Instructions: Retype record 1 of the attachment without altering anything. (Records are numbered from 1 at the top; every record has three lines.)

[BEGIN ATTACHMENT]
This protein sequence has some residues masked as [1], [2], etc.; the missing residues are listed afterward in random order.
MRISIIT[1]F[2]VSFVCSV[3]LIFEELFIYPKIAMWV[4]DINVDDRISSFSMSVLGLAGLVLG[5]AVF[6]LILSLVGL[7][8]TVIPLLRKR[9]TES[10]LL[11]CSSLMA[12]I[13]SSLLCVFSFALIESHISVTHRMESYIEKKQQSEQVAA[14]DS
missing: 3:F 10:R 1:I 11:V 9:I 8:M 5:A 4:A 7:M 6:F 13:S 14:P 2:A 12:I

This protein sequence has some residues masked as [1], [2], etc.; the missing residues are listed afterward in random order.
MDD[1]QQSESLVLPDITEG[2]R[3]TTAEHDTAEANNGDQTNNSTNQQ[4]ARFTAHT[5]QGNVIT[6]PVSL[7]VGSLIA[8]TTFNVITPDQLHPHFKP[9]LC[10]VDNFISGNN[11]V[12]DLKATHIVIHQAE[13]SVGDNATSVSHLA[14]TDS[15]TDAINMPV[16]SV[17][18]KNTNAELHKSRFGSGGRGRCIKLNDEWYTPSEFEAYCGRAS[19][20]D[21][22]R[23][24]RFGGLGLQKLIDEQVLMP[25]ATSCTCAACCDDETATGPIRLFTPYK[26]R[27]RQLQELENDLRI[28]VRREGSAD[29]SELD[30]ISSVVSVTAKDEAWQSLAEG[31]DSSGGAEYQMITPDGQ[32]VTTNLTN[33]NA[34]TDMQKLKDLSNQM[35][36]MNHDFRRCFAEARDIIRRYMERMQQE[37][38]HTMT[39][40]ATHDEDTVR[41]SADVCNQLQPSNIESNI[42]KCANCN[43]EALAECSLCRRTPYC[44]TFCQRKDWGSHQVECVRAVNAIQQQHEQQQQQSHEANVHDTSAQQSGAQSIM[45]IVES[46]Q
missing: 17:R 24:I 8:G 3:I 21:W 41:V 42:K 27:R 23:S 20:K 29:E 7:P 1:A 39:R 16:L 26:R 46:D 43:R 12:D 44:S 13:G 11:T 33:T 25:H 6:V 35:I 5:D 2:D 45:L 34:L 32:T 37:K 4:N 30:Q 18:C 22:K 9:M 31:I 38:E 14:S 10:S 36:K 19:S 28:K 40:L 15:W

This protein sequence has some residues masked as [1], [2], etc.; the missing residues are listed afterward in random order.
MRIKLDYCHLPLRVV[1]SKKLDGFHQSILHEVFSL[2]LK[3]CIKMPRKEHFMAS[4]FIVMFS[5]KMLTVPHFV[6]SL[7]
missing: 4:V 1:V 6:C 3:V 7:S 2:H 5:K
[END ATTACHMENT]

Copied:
This protein sequence has some residues masked as [1], [2], etc.; the missing residues are listed afterward in random order.
MRISIIT[1]F[2]VSFVCSV[3]LIFEELFIYPKIAMWV[4]DINVDDRISSFSMSVLGLAGLVLG[5]AVF[6]LILSLVGL[7][8]TVIPLLRKR[9]TES[10]LL[11]CSSLMA[12]I[13]SSLLCVFSFALIESHISVTHRMESYIEKKQQSEQVAA[14]DS
missing: 3:F 10:R 1:I 11:V 9:I 8:M 5:A 4:A 7:M 6:F 13:S 14:P 2:A 12:I